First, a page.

Who Controls the User Experience? AMD’s Carrizo Thoroughly Testedby Ian Cutress on February 4, 2016 8:00 AM EST
Benchmark Results: Web and Synthetic
Here are our results from our web and synthetic tests. A reminder of our systems:
|HP Elitebook 745 G2||Kaveri||A10 PRO-7350B (19W)||2100 / 3300||8 GB||Dual|
|HP Elitebook 745 G3||Carrizo||PRO A12-8800B (15W)||2100 / 3400||4 GB||Single|
|Carrizo||FX-8800P (15W)||2100 / 3400||8 GB||Single|
|Carrizo||A10-8700P (15W)||1800 / 3200||8 GB||Single|
|Lenovo Y700||Carrizo||FX-8800P (15W)||2100 / 3400||16 GB||Single|
Google Octane 2.0
Octane splits hairs between the Kaveri and A10-8700P, but the Toshiba has the higher skin temperature and can turbo for longer than the Elitebook G3.
Mozilla Kraken 1.1
Kraken is a similar tool to Google, focusing on web tools and processing power. Kraken's tools include searching algorithms, audio processing, image filtering, flexible database parsing, and cryptographic routines.
Kraken mirrors Octane, except this time the A10-8700P gets a jump on the Kaveri.
WebXPRT aims to be a souped up version of Octane and Kraken, using these tools in real time to display data in photograph enhancement, sorting, stock options, local storage manipulation, graphical enterfaces and even filtering algorithms on scientific datasets. We run the 2013 and 2015 versions of the benchmark.
In both versions of the benchmark, the Kaveri system beats all the 15W Carrizo platforms. It was inevitable that at some point during the benchmarking that those extra four watts of thermal headroom in the chip might allow the CPU to turbo for longer – as WebXPRT is by nature a bursty workload, if it can use this to its advantage then we’ll surely see a regression.
I want to pull out some power numbers a little early here to show what I mean. Here are the two Elitebooks in WebXPRT 2013, whose scores differ by 6%:
These power numbers were taken under the ‘all else equal rule’, so each screen was at the same brightness and almost zero applications requesting run time in the background. Here we see that the Carrizo system is drawing less power on average in idle and load (a common theme), but suffers from higher peak power draw and a much larger average-to-idle change in power (which can be overshadowed by onboard components coming out of sleep). It means we get the very uneasy metric of 1208.7 J of energy consumed for the Kaveri over idle and 1932.8 J of energy consumed for Carrizo, though it does depend on how much idle is truly idle across the whole SoC and platform.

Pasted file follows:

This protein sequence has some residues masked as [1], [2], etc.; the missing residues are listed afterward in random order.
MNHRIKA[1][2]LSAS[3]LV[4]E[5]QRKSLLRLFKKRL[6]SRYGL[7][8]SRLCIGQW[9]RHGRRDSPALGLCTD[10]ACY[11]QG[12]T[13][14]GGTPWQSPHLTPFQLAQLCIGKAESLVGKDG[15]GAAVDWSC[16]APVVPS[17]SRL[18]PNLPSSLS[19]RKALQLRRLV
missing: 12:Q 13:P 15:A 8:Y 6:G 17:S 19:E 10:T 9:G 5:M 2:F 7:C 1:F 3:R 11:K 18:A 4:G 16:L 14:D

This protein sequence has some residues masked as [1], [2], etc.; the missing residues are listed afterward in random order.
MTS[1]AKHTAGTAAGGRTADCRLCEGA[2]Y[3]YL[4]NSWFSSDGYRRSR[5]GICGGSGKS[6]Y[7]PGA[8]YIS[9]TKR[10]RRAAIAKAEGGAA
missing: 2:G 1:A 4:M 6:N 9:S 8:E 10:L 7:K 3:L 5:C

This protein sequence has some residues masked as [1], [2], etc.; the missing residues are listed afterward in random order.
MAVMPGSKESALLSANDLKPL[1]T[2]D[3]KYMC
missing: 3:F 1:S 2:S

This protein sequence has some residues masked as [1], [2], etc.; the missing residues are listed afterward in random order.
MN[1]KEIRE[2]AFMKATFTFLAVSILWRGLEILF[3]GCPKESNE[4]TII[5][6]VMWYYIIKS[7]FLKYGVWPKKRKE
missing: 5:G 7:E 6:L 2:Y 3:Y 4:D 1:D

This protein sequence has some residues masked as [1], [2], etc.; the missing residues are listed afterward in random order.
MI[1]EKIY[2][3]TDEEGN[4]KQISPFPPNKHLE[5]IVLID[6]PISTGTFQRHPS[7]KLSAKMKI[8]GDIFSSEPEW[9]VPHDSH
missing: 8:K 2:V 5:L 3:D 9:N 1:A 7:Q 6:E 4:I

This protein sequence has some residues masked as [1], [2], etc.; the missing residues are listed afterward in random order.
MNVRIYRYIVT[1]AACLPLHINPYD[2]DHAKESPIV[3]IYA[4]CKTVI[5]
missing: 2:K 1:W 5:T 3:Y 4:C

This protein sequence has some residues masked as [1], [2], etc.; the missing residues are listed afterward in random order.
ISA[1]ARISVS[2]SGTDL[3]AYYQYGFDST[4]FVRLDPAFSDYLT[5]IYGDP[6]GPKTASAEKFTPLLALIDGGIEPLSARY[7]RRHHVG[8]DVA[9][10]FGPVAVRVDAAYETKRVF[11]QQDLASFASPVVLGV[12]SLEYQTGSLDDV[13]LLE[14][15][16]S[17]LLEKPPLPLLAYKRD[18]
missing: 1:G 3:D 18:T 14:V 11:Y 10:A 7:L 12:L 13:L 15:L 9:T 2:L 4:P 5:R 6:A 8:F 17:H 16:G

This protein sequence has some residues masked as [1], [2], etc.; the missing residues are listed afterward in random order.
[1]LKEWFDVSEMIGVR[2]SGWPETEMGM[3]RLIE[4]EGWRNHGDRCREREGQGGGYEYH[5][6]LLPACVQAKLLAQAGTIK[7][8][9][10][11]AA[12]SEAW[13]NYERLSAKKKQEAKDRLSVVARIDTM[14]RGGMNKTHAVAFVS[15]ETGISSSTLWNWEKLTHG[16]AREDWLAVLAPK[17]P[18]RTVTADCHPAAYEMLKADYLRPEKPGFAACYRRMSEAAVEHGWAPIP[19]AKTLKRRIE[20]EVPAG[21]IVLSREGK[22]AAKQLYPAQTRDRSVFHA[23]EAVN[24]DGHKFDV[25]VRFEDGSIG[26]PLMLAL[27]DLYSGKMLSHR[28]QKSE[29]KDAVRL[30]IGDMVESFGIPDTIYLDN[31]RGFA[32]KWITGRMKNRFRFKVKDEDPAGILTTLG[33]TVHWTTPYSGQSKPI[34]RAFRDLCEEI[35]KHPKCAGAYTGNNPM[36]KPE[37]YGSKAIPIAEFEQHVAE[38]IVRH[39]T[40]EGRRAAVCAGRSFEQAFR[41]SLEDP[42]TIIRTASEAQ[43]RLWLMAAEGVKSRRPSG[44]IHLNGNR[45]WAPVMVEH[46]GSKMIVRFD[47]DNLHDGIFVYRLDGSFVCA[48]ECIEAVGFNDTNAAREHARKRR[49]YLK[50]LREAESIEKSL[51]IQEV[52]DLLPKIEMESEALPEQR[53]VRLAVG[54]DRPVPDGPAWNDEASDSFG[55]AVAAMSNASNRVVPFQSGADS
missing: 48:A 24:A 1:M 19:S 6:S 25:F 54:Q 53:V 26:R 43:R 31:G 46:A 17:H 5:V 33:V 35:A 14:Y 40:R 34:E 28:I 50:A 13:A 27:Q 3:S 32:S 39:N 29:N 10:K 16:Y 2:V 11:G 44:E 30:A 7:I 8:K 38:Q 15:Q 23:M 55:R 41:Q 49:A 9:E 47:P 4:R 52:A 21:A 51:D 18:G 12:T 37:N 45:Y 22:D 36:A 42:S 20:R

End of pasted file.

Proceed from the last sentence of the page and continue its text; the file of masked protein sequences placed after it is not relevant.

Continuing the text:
This might be where the performance deficit lies though – in a Carrizo system that boasts lower power at idle and lower power draw on average, in a bursty workload environment it is actually wasting time and power to switch things on and off constantly.
Cinebench is a widely known benchmarking tool for measuring performance relative to MAXON's animation software Cinema 4D. Cinebench has been optimized over a decade and focuses on purely CPU horsepower, meaning if there is a discrepancy in pure throughput characteristics, Cinebench is likely to show that discrepancy. Arguably other software doesn't make use of all the tools available, so the real world relevance might purely be academic, but given our large database of data for Cinebench it seems difficult to ignore a small five minute test. We run the modern version 15 in this test, as well as the older 11.5 due to our back data.
Cinebench shows the spread of performance relating to the microarchitecture advantages of Carrizo compared to Kaveri, as well as the benefits that a 35W part can give over a 15W part. That being said, this spread of results, while perhaps an academic answer to ‘which is the fastest’ is not often seen in the real world.
x264 HD 3.0
The x264 HD 3.0 package we use here is also kept for historic regressional data. The latest version is 5.0.1, and encodes a 1080p video clip into a high quality x264 file. Version 3.0 only performs the same test on a 720p file, and in most circumstances hits its limit on high end processors, but still works well for mainstream and low-end. Also, this version only takes a few minutes, whereas the latest can take over 90 minutes to run.
As with Cinebench, we get an ideal academic spread of data.